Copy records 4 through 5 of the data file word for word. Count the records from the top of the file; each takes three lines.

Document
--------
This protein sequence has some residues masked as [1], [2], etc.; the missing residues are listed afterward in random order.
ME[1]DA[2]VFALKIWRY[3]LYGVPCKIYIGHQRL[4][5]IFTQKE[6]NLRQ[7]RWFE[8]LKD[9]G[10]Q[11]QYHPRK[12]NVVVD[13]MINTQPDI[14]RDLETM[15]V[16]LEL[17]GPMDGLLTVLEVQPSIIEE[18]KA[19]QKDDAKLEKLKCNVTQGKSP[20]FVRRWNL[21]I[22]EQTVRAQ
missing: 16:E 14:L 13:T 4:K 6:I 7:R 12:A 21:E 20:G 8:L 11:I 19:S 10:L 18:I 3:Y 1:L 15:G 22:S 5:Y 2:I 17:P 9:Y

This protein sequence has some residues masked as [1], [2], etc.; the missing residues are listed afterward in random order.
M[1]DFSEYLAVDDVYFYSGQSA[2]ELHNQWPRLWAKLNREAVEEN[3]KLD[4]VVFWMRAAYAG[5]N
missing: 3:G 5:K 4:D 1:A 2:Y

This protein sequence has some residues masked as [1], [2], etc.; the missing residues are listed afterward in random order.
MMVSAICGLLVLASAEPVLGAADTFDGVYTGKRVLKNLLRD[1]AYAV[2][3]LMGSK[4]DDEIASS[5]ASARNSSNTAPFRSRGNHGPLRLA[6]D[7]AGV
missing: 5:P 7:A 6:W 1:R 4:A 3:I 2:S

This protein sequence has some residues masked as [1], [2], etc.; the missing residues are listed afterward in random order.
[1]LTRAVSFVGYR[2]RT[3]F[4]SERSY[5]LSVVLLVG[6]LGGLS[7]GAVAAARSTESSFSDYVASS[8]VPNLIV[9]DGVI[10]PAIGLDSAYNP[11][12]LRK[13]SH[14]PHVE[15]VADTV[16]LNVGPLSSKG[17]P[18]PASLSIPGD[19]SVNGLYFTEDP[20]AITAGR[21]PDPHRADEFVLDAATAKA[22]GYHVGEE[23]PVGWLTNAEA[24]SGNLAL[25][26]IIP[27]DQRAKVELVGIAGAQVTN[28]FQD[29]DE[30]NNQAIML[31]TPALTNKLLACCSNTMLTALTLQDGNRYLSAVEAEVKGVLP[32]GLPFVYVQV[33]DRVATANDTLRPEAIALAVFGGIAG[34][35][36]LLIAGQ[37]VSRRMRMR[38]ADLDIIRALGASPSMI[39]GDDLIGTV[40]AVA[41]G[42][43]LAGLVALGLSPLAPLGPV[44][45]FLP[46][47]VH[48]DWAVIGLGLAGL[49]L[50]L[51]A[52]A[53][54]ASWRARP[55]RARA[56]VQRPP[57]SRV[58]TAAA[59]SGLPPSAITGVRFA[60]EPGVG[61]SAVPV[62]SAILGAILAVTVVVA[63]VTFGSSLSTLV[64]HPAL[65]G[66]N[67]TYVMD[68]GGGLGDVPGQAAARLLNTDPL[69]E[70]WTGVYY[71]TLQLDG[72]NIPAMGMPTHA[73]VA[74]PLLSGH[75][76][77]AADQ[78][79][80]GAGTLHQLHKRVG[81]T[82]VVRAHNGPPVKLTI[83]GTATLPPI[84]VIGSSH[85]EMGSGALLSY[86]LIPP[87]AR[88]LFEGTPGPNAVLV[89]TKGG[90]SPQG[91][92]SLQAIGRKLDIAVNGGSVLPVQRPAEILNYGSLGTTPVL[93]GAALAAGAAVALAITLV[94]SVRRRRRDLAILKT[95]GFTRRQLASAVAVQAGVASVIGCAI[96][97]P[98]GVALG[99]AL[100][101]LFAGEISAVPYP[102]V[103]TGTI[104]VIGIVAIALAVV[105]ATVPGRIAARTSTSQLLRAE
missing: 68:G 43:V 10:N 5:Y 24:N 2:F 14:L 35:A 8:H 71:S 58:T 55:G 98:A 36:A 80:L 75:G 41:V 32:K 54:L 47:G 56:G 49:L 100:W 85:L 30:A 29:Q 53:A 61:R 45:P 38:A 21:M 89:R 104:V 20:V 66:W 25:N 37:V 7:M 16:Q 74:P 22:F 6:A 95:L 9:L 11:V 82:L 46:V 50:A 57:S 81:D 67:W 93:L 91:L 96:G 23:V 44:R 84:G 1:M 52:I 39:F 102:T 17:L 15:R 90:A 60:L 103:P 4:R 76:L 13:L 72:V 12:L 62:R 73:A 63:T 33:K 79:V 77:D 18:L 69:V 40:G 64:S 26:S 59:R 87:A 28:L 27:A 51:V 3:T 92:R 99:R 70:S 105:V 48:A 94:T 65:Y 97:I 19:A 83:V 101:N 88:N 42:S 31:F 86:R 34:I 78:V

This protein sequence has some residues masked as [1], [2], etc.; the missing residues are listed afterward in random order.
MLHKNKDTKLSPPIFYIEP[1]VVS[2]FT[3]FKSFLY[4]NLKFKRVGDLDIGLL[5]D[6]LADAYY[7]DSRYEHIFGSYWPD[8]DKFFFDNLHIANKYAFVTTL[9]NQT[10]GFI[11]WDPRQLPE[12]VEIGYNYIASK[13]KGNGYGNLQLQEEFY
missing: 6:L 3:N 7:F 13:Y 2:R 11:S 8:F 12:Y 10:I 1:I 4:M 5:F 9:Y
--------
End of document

This protein sequence has some residues masked as [1], [2], etc.; the missing residues are listed afterward in random order.
[1]LTRAVSFVGYR[2]RT[3]F[4]SERSY[5]LSVVLLVG[6]LGGLS[7]GAVAAARSTESSFSDYVASS[8]VPNLIV[9]DGVI[10]PAIGLDSAYNP[11][12]LRK[13]SH[14]PHVE[15]VADTV[16]LNVGPLSSKG[17]P[18]PASLSIPGD[19]SVNGLYFTEDP[20]AITAGR[21]PDPHRADEFVLDAATAKA[22]GYHVGEE[23]PVGWLTNAEA[24]SGNLAL[25][26]IIP[27]DQRAKVELVGIAGAQVTN[28]FQD[29]DE[30]NNQAIML[31]TPALTNKLLACCSNTMLTALTLQDGNRYLSAVEAEVKGVLP[32]GLPFVYVQV[33]DRVATANDTLRPEAIALAVFGGIAG[34][35][36]LLIAGQ[37]VSRRMRMR[38]ADLDIIRALGASPSMI[39]GDDLIGTV[40]AVA[41]G[42][43]LAGLVALGLSPLAPLGPV[44][45]FLP[46][47]VH[48]DWAVIGLGLAGL[49]L[50]L[51]A[52]A[53][54]ASWRARP[55]RARA[56]VQRPP[57]SRV[58]TAAA[59]SGLPPSAITGVRFA[60]EPGVG[61]SAVPV[62]SAILGAILAVTVVVA[63]VTFGSSLSTLV[64]HPAL[65]G[66]N[67]TYVMD[68]GGGLGDVPGQAAARLLNTDPL[69]E[70]WTGVYY[71]TLQLDG[72]NIPAMGMPTHA[73]VA[74]PLLSGH[75][76][77]AADQ[78][79][80]GAGTLHQLHKRVG[81]T[82]VVRAHNGPPVKLTI[83]GTATLPPI[84]VIGSSH[85]EMGSGALLSY[86]LIPP[87]AR[88]LFEGTPGPNAVLV[89]TKGG[90]SPQG[91][92]SLQAIGRKLDIAVNGGSVLPVQRPAEILNYGSLGTTPVL[93]GAALAAGAAVALAITLV[94]SVRRRRRDLAILKT[95]GFTRRQLASAVAVQAGVASVIGCAI[96][97]P[98]GVALG[99]AL[100][101]LFAGEISAVPYP[102]V[103]TGTI[104]VIGIVAIALAVV[105]ATVPGRIAARTSTSQLLRAE
missing: 68:G 43:V 10:N 5:Y 24:N 2:F 14:L 35:A 8:H 71:S 58:T 55:G 98:A 36:A 80:L 75:G 41:V 32:K 54:L 47:G 56:G 49:L 100:W 85:L 30:A 29:Q 53:A 61:R 45:P 38:A 21:M 89:R 104:V 20:V 66:W 25:N 37:V 7:M 16:Q 74:P 22:F 6:A 95:L 9:L 11:V 82:L 46:V 50:A 57:S 81:D 67:W 93:L 91:L 96:G 23:V 44:R 84:G 1:M 52:I 39:F 102:T 17:L 15:R 90:A 60:L 103:P 4:R 76:L 13:L 72:V 12:L 62:R 73:A 63:T 33:K 79:V 77:D 18:L 69:V 40:G 64:S 26:S 59:R 87:A 28:L 27:A 51:V 3:T 92:R 99:R 70:S 105:V 48:A 94:T 65:Y 97:I 19:A 83:V 101:N 88:N 42:S 31:F 86:R 34:I 78:V

This protein sequence has some residues masked as [1], [2], etc.; the missing residues are listed afterward in random order.
MLHKNKDTKLSPPIFYIEP[1]VVS[2]FT[3]FKSFLY[4]NLKFKRVGDLDIGLL[5]D[6]LADAYY[7]DSRYEHIFGSYWPD[8]DKFFFDNLHIANKYAFVTTL[9]NQT[10]GFI[11]WDPRQLPE[12]VEIGYNYIASK[13]KGNGYGNLQLQEEFY
missing: 6:L 3:N 7:F 13:Y 2:R 11:S 8:F 12:Y 10:I 1:I 4:M 5:F 9:Y